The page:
Some color expressions are good examples to show this. We sometimes cannot directly translate color from one language to another without introducing subtle changes in meaning. The English phrase “ red-blooded” does not mean “ 红血的”, rather, it is another way of saying that
someone or their behavior is confident and strong. And the English phrase “red-eyed” just means
someone has red eyes for lack of sleep. The Chinese “ equivalent” 红眼 means at least two
things: having red eyes, and interesting enough, “ green” with envy.
Thirdly,We have mentioned in the previous paragraphs that the words used by people refer to common experience.0 They express facts, ideas or events that are communicable because they refer to all kinds of knowledge about the world, which is shared by other people too. Words also reflect their attitude and beliefs, their points of view. In both cases, language expresses cultural reality.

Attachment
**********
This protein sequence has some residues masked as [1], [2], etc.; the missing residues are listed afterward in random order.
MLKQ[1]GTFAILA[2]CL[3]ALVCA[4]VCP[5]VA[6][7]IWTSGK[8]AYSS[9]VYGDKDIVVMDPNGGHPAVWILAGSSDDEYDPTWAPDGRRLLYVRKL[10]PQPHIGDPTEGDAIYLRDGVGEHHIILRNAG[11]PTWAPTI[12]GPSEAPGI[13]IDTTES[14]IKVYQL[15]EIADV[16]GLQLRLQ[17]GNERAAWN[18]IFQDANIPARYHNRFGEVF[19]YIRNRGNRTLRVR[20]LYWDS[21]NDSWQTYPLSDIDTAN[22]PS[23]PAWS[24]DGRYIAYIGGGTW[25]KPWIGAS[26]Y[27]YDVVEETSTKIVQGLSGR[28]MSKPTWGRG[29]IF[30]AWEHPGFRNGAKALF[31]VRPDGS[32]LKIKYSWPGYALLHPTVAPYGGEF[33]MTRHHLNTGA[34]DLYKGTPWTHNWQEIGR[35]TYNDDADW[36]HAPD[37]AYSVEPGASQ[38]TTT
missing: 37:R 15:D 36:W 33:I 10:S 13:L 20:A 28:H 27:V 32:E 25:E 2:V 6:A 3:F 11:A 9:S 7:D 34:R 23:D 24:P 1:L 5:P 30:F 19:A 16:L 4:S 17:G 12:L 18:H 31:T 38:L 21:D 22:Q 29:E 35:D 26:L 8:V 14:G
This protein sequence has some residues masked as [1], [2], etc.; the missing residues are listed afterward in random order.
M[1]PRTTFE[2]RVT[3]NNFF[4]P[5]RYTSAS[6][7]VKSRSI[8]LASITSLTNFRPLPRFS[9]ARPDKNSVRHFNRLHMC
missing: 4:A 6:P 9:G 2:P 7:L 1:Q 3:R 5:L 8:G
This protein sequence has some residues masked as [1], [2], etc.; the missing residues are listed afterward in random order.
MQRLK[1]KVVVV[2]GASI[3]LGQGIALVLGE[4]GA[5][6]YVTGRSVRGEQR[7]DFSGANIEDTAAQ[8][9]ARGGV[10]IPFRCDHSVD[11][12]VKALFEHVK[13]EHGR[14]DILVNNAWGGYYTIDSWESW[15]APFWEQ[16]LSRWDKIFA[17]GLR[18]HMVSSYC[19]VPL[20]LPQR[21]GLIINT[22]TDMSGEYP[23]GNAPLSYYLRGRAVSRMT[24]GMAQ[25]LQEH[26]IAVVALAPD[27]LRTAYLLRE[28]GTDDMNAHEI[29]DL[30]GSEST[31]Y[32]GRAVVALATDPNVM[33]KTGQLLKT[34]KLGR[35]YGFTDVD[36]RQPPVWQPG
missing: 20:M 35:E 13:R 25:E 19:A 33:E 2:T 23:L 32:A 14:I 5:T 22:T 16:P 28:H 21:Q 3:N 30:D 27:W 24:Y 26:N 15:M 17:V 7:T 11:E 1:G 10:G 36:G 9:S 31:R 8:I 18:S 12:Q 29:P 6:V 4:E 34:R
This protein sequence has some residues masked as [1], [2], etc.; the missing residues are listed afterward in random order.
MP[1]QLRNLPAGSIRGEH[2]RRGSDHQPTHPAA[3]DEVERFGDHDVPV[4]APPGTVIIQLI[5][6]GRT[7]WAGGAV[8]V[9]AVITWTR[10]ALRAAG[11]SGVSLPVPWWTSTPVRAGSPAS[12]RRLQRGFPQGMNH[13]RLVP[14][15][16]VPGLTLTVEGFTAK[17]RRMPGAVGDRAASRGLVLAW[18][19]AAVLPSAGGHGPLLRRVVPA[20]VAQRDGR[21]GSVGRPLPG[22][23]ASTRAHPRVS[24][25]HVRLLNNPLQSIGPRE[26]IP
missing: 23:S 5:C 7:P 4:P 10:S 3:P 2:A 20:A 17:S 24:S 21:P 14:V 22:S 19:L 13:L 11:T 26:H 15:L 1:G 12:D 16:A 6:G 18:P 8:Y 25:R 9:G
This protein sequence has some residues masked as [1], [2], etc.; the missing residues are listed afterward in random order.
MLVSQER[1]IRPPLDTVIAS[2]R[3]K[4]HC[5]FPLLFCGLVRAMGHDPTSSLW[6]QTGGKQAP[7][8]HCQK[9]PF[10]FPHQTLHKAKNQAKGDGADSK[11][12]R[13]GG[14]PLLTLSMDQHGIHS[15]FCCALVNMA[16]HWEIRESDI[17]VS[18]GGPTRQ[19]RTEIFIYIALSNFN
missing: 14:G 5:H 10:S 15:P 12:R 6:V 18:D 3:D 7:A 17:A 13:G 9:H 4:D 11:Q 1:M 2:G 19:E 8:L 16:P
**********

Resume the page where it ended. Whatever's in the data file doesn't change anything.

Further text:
When you are communicating with someone from your own culture, the process of using words to express your experiences is much easier because within a culture people share many similar experiences. But when communication is between people from different cultures, the process is more troublesome.
Then intercultural awareness becomes especially important. Lack of cultural knowledge affects his comprehension negatively. However, intercultural awareness cannot grow naturally. It has to be trained. It is known that in native language learning, a child’s acquisition of the linguistic competence (learning the language forms) goes hand in hand with the acquisition of “ culture competence” ( Wallace 1988 ), which mutually support each other . For example, when a child grown up in the American cultural world learns the word “ dog”, he will normally learn the